Calloway is also making use of having his pitchers hit 8th instead of 9th, an idea that started in St. Louis not that long ago, as memory serves, especially considering most of the starters can rake. This allows the 9th place hitter, Amed Rosario, to be a table-setter if he happens to lead off an inning.

It may not last all the way to the fall. The injury curse has reared its ugly head yet again, as catcher Travis d'Arnaud may be gone for the season after tearing a UCL ligament in his elbow. Tomas Nido was called up from Class AA Binghamton and got his first game action Wednesday when Kevin Plawecki, who'd been platooning with d'Arnaud, was hit on the hand by a pitch in the pivotal 8th inning. If Plawecki has to be put on the DL, then the Mets would have to make an extra move to put veteran backup Jose Lobaton, who came over from Washington as a free agent, on the 40 man roster.

Still, in his first 11 games, Calloway has found a way to make all the pieces fit. Contrast that with another rookie manager in the division, Washington's Dave Martinez, whose team sits 4 1/2 games behind the Mets, with a rematch looming in Flushing next week. Martinez has made his share of mistakes, which is especially galling considering most experts picked the Nationals to repeat as division champions. We've already documented the follies of Philadelphia's Gabe Kapler, whose offense woke up after getting schooled by the Mets last week.

Tomorrow, the Mets return home, and will play Milwaukee before the Nationals come in with revenge on their minds. Bear in mind, the Mets haven't played Atlanta yet, and the Braves, another surprise in the early going, are 3 1/2 back. The message, though, has been sent to the rest of the league.

"Make a mistake, and we own you."

Tuesday, April 10, 2018

Celebrity Rock: Flop Eared Mule (1961)

From season 1 of The Andy Griffith Show:

Despite his suspicions of a visiting promoter possibly being a con artist, Sheriff Andy Taylor (Griffith) picks up his guitar and, aided by The Country Boys (later known as the Kentucky Colonels), performs "Flop Eared Mule":

The poster mistakenly labeled the song as "Whoa Mule", but that's only because those are the first words to the song.

Baseball this 'n' that

It's early, I know. Not even two full weeks into the season, and fans in different parts of the country are geeking out over their teams' early successes.

For example, the Los Angeles Angels of Anaheim have stolen the headlines from the Dodgers, thanks in a very large part to Japan's Shohei Ohtani, and all he's done is live up to the hype after a subpar preseason. On the mound, he was 2/3 of the way to a perfect game vs. Oakland on Sunday before it was broken up with 1 out in the 7th. At the plate, he hit three home runs in as many games, and became the first two-way player in baseball history to be named AL Player of the Week. Small wonder, then, that the Angels are challenging defending World Series champ Houston for the top spot in the AL West.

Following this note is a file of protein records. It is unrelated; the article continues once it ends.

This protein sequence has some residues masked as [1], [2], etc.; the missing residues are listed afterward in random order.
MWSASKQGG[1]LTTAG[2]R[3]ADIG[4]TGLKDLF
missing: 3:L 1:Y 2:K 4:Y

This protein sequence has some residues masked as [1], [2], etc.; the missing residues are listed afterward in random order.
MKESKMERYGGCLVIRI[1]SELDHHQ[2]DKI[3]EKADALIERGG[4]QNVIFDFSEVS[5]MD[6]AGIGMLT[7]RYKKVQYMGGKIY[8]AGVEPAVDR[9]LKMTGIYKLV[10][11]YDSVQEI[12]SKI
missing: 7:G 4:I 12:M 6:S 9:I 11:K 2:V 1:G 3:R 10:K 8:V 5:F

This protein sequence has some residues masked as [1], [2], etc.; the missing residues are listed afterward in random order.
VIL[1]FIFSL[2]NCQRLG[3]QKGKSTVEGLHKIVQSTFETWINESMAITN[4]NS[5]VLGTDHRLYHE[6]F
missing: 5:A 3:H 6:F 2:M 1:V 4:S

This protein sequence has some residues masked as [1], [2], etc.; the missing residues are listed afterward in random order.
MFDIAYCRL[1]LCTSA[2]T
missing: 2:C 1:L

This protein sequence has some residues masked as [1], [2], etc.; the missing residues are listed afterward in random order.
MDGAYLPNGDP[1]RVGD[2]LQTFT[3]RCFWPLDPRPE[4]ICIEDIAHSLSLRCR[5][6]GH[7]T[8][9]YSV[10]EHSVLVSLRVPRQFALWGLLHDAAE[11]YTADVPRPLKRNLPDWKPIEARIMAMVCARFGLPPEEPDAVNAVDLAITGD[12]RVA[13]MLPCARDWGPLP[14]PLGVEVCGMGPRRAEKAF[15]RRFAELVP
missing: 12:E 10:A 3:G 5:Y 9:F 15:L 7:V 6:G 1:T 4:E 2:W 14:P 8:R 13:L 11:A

As for the Dodgers, they're chasing Arizona in the NL West, but don't worry. If last year was any indication, the Diamondbacks may not have enough staying power to keep the Dodgers away from the division title.

Back in the Northeast, first-year managers Mickey Calloway (Mets) & Alex Cora (Boston) have their teams in first place with identical records. The Red Sox open a series with the Yankees tonight, and we'll see if the Yanks' Giancarlo Stanton can handle the added pressure of this ancient rivalry. Two five strikeout games last week reminded everyone that he's just another all-or-nothing slugger, and the fickle, spoiled fans in the Bronx are reminding him that they expect the same kind of production out of him that he gave Miami the last few years. At the same time, they need to remember, as I've noted before, that that's just the way he is. Part of the reason a lot of pitchers have flopped in the Bronx was because of too much pressure from the fan base, which thinks the championship is a birthright, not a luxury to be earned.

Across town, in Flushing, the Mets have served notice that they are, so far, to be taken seriously in the NL East. They swept defending division champ Washington over the weekend, and that was after the Nationals' ace, Max Scherzer, had pitched the night before the series began in Atlanta. Scherzer defeated the Braves Monday night, and his next start figures to be on Saturday, which means he'll miss the next round of Nationals-Mets next week in Flushing.

Calloway is making sure to keep his players happy. He has Michael Conforto & Juan Lagares sharing center field, and Lagares is back to being a Gold Glove caliber player on defense, as the Nats found out on Sunday. Brandon Nimmo is getting most of his at bats off the bench, but sooner or later Jay Bruce and/or Yoenis Cespedes are going to get a day off to allow him to play the outfield.

Consider, too, that with Zack Wheeler being called back from Las Vegas to pitch tomorrow vs. Miami, plus having Seth Lugo & Robert Gsellman in the bullpen, the Mets really have an embarrassment of riches in the starting rotation with seven potentially lethal starters.

But will any of these teams be contending in September? Stay tuned.